Actually, there are perfectly reasonable grounds for dissent from the pamphlet's prime assumptions, such as an ECFA is necessary to overcome the "the greatest challenge facing the Taiwan economy," which it identifies as "the grave threat to Taiwan's export competitiveness," and therefore its touted prescription.

The MAC prescribes an ECFA as the cure to avoid "the threat of marginalization" from the regional trade arrangements between the Association of Southeast Nations and the PRC and Japan and South Korea and the path to "turn crisis into opportunity" by consolidating the stake of Taiwan businesses in the China market, which already absorbs 40 percent of our exports and most of our offshore direct capital investment. But other professional economists believe that the greatest threat to Taiwan's export competitiveness and dynamism lies precisely in our over-exposure in the PRC economy and the resulting replacement of "Made in Taiwan" goods in international markets by cheaper products made in China by "Taiwan businesses" attracted to the PRC by a matrix of unfair competition measures, trade barriers and subsidies and artificially low production costs and wages maintained in part by state suppression of autonomous trade unions.

In this case, an ECFA would boost Taiwan investment and trade into the PRC and therefore exacerbate the decline of Taiwan's own exports, bleed even more private investment or private consumption out of our economy and leave our remaining domestic manufacturing, service and agricultural producers vulnerable to the importation of PRC unfair competition into our domestic market.

If cross-strait relations have improved as much as the MAC claims, what the KMT government should first raise with Beijing are demands for the PRC government to cease unfair subsidies and other measures aimed at inducing the transfer of Taiwan's manufacturing and service industries to the PRC as well as demanding that Beijing end the blockade that it has imposed on FTA or RTA talks between Taiwan and third countries.

However, such "controversial" items are absent from the ECFA agenda as outlined by the MAC, whose pamphlet also fails to respond to challenges to outdated "forecasts" about an ECFA's costs as well as benefits.

The MAC "policy explanation" also fails to provide any guidance on what Taiwan can do to avoid "marginalization" if the PRC fails to reciprocate Taiwan's goodwill and maintains its overt and covert blockade against our negotiating FTAs with third countries.

Even more questionable is the MAC's persistence in claiming that an EFCA "has no political preconditions" and will not "denigrate sovereignty" in the face of the ironclad declarations by PRC State Chairman Hu Jintao that any cross-strait economic cooperation will take place only under the framework of Beijing's "one China principle," which posits that Taiwan is part of the PRC.

In sum, the doubts of many Taiwan citizens on the wisdom of a ECFA and on its possible details, negotiation process and political, economic and social costs merit more than such a pollyannaish "policy explanation" in response.

The MAC and the rest of the KMT government need to do take seriously the requirement of policy transparency in a democratic and engage in serious public dialogue and debate that can lead to a genuine consensus on Taiwan's best path to ensure the revitalization of our economy.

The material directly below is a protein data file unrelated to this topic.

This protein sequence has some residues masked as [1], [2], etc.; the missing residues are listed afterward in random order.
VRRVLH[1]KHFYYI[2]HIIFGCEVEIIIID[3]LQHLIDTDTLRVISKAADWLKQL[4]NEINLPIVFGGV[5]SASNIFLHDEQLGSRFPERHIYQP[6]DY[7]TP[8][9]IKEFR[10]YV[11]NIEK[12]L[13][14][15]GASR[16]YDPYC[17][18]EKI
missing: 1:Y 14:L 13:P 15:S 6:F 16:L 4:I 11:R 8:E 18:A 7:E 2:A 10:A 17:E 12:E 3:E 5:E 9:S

Su Beng on the future of Taiwan

Michael Richardson of the Boston Progressive Examiner recently conducted this cyber-interview with Su Beng.

Examiner Exclusive: Interview with Taiwanese historian Su Beng on future of island
April 25, 10:38 AM
By Michael Richardson

Su Beng's classic political history of Taiwan, titled Taiwan's 400 Year History, recognizes that there has been continual resistance to colonial rule during the 400 years covered in his book and that has been the focus of his work.

Su Beng is the first native Formosan to publish a history of Taiwan and his book, available in Chinese, Japanese, and English, is still considered a landmark work in the history of the island.

Su Beng's contribution to the literature of Taiwan followed his days as a revolutionary activist who sought to overthrow the Republic of China in-exile and his own exile to Japan during decades of ROC imposed martial law.

Fortunate to have escaped the secret police of Chiang Kai-shek and avoided execution or imprisonment, Su Beng began writing on Taiwan from his noodle shop in Japan. These days the revered author lives a quiet life and rarely grants interviews. My recent examination of the political status of Taiwan and subsequent review of Su Beng's book gained me an exclusive cyber-interview.

What is your opinion of the latest "two systems" version of the "one China" policy?

"Taiwan and China have experienced different histories and social structures; the 'two system' policy is the first step toward unification which is definitely not the right trend for Taiwan's future."

What is your opinion of the Ma Ying-jeou administration?

"The Ma Ying-Jeou regime considers maintaining political power and economic interest as his highest priority, so he does his best to keep close contact with the CCP."

What is your opinion of the United States current role in Taiwan affairs?